If you are consistently encountering situations where there are errors or unexplained problems, consider digging deeper to find out whether your team member has the right skills, knowledge and confidence to complete their tasks well.

Try buddying them up with a more experienced team members to share knowledge, or coach them personally if you can.

Learn More:  Thoughtful Leader Podcast #47: Why Building Team Confidence Should Be a Priority.

3. Your Team Members Don’t Know Why It Matters

You might be tearing your hair out with the lack of care and attention shown by your team. But do your team members know why it really matters?

It could be that your team members are unaware of the consequences of their actions, or about how the work contributes to the “bigger picture”. If you’re able to help them understand this, you may see them take a little more care.

Try highlighting the positive and negative impacts of the work on the rest of the team, you, your boss and the rest of the organisation. This can be a good way to help them see how they connect to something bigger than themselves, and entice them to take more ownership of the work.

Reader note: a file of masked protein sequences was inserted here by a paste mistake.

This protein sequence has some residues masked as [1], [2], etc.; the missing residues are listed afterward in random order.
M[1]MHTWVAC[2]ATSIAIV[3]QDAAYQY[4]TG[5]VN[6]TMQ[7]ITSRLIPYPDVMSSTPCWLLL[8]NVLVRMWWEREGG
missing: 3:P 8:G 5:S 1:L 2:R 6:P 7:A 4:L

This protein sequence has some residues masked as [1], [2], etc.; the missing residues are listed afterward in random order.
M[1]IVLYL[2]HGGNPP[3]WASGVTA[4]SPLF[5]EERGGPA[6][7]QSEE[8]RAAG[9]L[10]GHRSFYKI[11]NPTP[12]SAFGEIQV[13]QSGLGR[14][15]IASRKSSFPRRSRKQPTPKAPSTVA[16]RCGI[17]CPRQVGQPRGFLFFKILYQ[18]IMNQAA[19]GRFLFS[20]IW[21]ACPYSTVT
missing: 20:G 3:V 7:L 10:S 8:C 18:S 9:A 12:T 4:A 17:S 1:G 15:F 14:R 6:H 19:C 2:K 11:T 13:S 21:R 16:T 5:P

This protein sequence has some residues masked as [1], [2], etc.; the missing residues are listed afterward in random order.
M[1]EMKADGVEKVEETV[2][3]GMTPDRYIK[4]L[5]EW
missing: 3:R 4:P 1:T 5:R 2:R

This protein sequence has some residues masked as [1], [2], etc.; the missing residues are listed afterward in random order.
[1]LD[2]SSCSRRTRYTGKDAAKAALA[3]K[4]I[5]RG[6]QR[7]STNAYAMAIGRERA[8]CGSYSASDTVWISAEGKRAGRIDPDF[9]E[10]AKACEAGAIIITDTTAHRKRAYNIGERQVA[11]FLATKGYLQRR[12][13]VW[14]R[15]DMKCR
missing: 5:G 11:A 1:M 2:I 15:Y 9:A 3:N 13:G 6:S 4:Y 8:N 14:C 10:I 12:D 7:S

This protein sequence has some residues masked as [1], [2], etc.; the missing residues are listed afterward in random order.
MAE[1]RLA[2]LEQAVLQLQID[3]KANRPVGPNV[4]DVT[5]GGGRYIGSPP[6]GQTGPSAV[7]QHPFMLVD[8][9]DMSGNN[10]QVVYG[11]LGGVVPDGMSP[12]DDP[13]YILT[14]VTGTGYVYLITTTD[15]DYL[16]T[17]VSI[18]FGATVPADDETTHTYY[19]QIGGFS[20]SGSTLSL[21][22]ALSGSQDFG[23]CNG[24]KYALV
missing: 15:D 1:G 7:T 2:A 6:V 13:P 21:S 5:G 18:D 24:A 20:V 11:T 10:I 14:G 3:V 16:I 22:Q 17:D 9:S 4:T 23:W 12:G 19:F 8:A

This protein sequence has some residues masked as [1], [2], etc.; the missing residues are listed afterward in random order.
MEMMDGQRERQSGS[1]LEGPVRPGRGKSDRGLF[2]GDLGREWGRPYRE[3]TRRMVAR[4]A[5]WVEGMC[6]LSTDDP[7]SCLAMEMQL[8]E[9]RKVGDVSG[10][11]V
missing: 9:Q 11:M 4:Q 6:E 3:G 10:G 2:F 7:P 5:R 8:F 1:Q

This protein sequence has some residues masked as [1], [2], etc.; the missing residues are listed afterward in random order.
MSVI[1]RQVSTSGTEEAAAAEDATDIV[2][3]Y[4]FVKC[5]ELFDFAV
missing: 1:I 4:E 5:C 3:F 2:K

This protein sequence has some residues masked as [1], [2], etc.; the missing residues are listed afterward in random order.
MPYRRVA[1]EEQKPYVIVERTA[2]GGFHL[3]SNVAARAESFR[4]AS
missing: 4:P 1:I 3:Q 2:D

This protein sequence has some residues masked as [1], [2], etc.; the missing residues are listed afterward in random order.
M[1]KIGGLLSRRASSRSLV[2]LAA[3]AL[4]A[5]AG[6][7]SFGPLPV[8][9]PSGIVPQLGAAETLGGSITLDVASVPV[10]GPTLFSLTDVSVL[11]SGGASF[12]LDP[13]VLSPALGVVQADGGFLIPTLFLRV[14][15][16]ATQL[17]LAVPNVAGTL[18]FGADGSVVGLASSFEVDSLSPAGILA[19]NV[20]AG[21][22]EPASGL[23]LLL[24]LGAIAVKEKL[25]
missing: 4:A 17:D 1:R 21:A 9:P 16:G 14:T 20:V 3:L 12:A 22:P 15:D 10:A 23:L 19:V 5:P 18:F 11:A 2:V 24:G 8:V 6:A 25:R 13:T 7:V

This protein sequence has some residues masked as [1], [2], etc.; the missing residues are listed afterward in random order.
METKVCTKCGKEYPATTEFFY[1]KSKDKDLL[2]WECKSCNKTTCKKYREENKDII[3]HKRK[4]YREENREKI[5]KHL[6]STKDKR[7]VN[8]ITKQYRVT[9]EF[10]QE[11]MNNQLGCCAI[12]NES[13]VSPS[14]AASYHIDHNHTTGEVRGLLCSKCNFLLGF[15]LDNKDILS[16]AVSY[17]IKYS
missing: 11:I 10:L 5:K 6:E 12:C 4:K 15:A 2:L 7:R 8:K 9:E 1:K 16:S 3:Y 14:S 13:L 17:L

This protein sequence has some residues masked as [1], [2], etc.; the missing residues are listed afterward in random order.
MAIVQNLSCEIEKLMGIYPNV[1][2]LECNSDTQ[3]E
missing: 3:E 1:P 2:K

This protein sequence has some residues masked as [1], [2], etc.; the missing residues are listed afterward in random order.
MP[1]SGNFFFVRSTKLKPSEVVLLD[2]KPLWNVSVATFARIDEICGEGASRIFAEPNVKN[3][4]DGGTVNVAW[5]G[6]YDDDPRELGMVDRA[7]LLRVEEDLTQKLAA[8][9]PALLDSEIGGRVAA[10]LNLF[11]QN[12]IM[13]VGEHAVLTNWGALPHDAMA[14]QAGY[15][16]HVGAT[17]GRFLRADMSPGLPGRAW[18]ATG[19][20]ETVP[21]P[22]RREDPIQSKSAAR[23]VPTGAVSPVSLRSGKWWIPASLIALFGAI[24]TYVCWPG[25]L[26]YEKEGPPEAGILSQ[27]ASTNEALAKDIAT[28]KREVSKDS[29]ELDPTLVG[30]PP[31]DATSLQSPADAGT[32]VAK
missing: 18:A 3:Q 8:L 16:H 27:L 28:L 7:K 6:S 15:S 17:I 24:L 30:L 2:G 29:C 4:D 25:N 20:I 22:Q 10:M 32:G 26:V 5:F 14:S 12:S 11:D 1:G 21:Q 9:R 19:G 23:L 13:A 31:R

Learn More:  5 Simple Ways to Improve Accountability in Your Team.

4. Your Expectations Are Too High

Sometimes, it is worth taking a step back and considering whether your standards or expectations are too high. Are your expectations reasonable? Do the standards you are enforcing need to be that way?

Can't meet your expectationsIt’s worth considering whether the standards you have in place are critical to the results of the team, or whether they are just your standards.

Many leaders have high expectations which are based on their own work ethic or desire for quality, which may not actually be necessary for the successful completion of the work.